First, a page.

Something of a companion album to the earlier Julian Cannonball Adderley and Strings, Jump for Joy sounds like it could be outtakes from the same sessions in terms of its orchestral-quality arrangements, but this is very much its own album. Jump for Joy is Adderley's reinterpretation, circa 1958, of a Duke Ellington stage musical from 1941. A minor artifact in the Duke's long career, Jump for Joy is nonetheless a marvel, a response to Porgy and Bess that Ellington thought was a more accurate portrayal of African-American life. Adderley and arranger Bill Russo update the tunes into the then-current post-bop jazz vernacular but otherwise leave them alone for the simple reason that they don't need any embellishment. Hearing Adderley's often thrilling, always well-constructed alto sax improvisations over tunes like the standard "I Got It Bad and That Ain't Good" is reason enough for the album to exist, and although Russo's orchestral flourishes occasionally threaten to overwhelm the soloist (especially on the closing "The Tune of the Hickory Stick"), they're always at the very least charming examples of '50s jazz-pop arrangements.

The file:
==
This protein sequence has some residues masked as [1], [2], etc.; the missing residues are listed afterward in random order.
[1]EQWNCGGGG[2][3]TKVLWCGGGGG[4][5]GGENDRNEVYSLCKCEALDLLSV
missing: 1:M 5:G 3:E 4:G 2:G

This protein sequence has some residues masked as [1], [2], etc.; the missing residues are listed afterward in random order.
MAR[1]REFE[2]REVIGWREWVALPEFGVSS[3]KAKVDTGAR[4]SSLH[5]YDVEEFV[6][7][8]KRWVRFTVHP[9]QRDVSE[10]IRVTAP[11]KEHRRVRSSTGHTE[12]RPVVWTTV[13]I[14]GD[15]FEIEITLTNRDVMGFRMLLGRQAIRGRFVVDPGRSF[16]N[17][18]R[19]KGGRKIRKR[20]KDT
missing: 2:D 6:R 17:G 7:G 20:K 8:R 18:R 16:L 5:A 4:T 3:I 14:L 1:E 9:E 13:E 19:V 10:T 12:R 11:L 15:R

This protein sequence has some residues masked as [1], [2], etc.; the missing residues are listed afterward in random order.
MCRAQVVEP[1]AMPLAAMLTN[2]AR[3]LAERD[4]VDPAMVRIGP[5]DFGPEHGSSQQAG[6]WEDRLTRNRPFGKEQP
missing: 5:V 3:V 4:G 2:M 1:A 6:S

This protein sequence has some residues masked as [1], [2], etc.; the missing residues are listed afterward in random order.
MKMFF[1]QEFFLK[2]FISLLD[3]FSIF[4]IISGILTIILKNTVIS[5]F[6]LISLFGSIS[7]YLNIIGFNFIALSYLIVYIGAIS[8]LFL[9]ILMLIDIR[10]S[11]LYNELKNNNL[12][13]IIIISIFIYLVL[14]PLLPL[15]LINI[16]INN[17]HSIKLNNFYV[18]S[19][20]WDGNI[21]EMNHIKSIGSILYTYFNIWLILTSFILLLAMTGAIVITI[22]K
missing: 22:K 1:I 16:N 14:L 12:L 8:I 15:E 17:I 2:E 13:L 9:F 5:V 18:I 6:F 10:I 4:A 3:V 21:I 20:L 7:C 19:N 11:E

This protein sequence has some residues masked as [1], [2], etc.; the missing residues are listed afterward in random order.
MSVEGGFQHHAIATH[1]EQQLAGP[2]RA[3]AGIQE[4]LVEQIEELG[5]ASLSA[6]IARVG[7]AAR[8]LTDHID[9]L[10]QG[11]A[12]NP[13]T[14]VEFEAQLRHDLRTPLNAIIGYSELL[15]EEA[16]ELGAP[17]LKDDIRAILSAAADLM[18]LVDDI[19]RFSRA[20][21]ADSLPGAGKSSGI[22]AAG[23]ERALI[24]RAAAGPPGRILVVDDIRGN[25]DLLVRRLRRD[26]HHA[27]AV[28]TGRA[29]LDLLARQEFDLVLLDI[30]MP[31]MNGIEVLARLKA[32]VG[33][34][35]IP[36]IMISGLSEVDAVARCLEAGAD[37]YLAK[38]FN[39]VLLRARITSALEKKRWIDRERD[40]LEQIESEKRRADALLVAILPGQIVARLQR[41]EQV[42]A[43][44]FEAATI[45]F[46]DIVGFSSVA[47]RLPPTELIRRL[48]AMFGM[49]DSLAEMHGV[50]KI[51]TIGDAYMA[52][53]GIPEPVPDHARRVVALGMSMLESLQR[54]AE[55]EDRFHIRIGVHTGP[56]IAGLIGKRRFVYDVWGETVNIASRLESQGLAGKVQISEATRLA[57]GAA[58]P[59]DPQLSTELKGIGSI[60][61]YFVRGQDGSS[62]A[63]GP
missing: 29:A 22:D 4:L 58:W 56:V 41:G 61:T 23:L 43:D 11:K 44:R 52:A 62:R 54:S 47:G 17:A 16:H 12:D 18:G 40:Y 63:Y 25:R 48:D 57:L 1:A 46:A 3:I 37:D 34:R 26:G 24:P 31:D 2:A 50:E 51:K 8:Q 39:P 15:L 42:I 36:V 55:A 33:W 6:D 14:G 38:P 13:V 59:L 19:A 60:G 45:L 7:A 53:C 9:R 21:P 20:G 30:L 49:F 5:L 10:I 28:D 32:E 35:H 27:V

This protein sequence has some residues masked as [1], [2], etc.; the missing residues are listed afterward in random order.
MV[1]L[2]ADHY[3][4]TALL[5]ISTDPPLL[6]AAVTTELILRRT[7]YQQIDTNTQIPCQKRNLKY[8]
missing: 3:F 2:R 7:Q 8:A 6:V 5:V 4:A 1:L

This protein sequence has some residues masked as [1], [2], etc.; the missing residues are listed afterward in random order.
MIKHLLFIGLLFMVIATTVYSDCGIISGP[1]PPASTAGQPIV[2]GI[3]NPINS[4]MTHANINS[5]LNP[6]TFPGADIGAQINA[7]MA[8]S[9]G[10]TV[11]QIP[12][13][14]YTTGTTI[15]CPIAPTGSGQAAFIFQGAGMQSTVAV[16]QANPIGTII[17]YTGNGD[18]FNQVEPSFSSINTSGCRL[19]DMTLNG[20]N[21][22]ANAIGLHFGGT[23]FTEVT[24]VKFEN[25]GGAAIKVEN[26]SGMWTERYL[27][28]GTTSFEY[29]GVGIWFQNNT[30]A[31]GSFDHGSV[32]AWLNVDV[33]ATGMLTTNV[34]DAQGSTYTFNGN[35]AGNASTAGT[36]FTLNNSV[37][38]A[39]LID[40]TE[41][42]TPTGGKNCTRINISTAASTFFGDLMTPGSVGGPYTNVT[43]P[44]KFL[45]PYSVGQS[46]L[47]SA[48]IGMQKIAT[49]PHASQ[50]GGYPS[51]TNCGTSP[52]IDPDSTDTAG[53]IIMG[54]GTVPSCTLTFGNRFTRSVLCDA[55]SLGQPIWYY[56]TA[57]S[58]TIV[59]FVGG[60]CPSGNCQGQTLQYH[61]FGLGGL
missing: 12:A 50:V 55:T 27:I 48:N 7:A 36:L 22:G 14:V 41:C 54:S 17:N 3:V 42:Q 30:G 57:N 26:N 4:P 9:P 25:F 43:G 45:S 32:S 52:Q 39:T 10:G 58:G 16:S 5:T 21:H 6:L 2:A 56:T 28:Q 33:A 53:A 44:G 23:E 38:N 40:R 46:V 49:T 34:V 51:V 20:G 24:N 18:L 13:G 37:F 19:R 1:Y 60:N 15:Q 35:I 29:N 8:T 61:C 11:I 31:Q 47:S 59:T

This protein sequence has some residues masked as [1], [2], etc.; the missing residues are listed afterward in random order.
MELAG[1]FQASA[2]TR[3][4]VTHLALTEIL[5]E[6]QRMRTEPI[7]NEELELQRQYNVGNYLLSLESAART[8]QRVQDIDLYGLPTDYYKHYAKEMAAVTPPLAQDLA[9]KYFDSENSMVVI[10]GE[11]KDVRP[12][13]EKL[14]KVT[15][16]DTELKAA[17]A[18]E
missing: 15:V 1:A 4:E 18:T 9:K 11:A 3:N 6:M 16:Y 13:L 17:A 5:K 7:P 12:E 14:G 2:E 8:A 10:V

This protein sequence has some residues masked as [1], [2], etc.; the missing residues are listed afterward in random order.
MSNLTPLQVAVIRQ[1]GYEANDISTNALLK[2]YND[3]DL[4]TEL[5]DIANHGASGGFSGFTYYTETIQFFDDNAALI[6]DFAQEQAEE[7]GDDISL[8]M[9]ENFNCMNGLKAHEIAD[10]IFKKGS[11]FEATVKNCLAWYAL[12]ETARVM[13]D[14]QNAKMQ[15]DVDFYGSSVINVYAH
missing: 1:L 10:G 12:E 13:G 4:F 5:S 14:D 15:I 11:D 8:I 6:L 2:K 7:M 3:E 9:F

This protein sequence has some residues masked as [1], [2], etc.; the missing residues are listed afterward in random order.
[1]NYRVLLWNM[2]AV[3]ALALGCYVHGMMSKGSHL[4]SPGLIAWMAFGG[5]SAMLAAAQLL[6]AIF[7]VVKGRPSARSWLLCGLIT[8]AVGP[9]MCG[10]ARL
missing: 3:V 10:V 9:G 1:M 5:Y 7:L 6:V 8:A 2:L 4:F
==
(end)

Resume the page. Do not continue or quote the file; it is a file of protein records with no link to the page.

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AllMusic Review by Stewart Mason